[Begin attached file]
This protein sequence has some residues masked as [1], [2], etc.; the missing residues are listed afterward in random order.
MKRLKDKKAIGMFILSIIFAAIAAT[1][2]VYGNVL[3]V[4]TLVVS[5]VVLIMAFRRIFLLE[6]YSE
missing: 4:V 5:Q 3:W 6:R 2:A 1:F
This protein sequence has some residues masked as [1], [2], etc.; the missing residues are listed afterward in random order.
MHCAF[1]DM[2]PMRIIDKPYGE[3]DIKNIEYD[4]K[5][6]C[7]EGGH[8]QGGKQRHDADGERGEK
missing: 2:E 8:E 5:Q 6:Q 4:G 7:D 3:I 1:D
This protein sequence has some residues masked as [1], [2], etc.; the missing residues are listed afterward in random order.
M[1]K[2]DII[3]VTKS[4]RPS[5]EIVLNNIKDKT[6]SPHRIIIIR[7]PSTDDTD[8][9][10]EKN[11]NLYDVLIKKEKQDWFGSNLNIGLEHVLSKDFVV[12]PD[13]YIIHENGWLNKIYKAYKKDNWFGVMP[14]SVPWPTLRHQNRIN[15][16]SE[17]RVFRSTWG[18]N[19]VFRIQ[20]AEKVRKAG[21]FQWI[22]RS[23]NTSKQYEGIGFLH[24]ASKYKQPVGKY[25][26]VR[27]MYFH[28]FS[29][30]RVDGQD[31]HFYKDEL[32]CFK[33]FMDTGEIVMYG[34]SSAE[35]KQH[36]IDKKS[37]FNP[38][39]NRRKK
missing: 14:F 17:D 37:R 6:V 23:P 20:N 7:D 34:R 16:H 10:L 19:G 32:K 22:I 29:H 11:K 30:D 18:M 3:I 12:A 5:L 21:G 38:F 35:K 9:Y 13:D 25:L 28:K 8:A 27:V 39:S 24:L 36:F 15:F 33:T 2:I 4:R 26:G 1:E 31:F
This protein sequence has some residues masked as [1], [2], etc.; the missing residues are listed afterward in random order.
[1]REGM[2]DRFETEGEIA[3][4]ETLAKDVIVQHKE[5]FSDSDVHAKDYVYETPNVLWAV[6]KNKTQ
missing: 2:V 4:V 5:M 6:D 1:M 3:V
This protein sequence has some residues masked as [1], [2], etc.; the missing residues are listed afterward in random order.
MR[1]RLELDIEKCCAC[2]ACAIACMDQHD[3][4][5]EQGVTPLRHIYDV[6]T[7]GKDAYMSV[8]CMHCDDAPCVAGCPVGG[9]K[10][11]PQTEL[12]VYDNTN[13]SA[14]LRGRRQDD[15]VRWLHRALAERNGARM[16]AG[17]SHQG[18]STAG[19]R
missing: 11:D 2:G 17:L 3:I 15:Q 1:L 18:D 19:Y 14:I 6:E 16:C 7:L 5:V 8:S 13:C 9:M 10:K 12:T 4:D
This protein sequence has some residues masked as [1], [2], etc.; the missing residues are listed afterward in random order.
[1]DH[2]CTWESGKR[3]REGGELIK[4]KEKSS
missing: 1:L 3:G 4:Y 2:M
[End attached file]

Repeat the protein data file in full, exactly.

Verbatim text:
This protein sequence has some residues masked as [1], [2], etc.; the missing residues are listed afterward in random order.
MKRLKDKKAIGMFILSIIFAAIAAT[1][2]VYGNVL[3]V[4]TLVVS[5]VVLIMAFRRIFLLE[6]YSE
missing: 4:V 5:Q 3:W 6:R 2:A 1:F
This protein sequence has some residues masked as [1], [2], etc.; the missing residues are listed afterward in random order.
MHCAF[1]DM[2]PMRIIDKPYGE[3]DIKNIEYD[4]K[5][6]C[7]EGGH[8]QGGKQRHDADGERGEK
missing: 2:E 8:E 5:Q 6:Q 4:G 7:D 3:I 1:D
This protein sequence has some residues masked as [1], [2], etc.; the missing residues are listed afterward in random order.
M[1]K[2]DII[3]VTKS[4]RPS[5]EIVLNNIKDKT[6]SPHRIIIIR[7]PSTDDTD[8][9][10]EKN[11]NLYDVLIKKEKQDWFGSNLNIGLEHVLSKDFVV[12]PD[13]YIIHENGWLNKIYKAYKKDNWFGVMP[14]SVPWPTLRHQNRIN[15][16]SE[17]RVFRSTWG[18]N[19]VFRIQ[20]AEKVRKAG[21]FQWI[22]RS[23]NTSKQYEGIGFLH[24]ASKYKQPVGKY[25][26]VR[27]MYFH[28]FS[29][30]RVDGQD[31]HFYKDEL[32]CFK[33]FMDTGEIVMYG[34]SSAE[35]KQH[36]IDKKS[37]FNP[38][39]NRRKK
missing: 14:F 17:D 37:R 6:V 23:P 20:N 7:D 34:R 16:H 10:L 19:G 32:K 22:I 29:H 11:K 30:D 18:M 3:I 12:A 5:L 21:G 38:F 35:K 9:Y 13:D 25:L 28:K 8:A 27:V 39:S 24:L 36:F 15:F 33:T 2:I 4:R 26:G 1:E 31:F
This protein sequence has some residues masked as [1], [2], etc.; the missing residues are listed afterward in random order.
[1]REGM[2]DRFETEGEIA[3][4]ETLAKDVIVQHKE[5]FSDSDVHAKDYVYETPNVLWAV[6]KNKTQ
missing: 2:V 4:V 5:M 6:D 1:M 3:V
This protein sequence has some residues masked as [1], [2], etc.; the missing residues are listed afterward in random order.
MR[1]RLELDIEKCCAC[2]ACAIACMDQHD[3][4][5]EQGVTPLRHIYDV[6]T[7]GKDAYMSV[8]CMHCDDAPCVAGCPVGG[9]K[10][11]PQTEL[12]VYDNTN[13]SA[14]LRGRRQDD[15]VRWLHRALAERNGARM[16]AG[17]SHQG[18]STAG[19]R
missing: 11:D 2:G 17:L 3:I 15:Q 1:L 18:D 19:Y 14:I 6:E 16:C 7:L 5:V 8:S 13:C 9:M 10:K 12:T 4:D
This protein sequence has some residues masked as [1], [2], etc.; the missing residues are listed afterward in random order.
[1]DH[2]CTWESGKR[3]REGGELIK[4]KEKSS
missing: 1:L 3:G 4:Y 2:M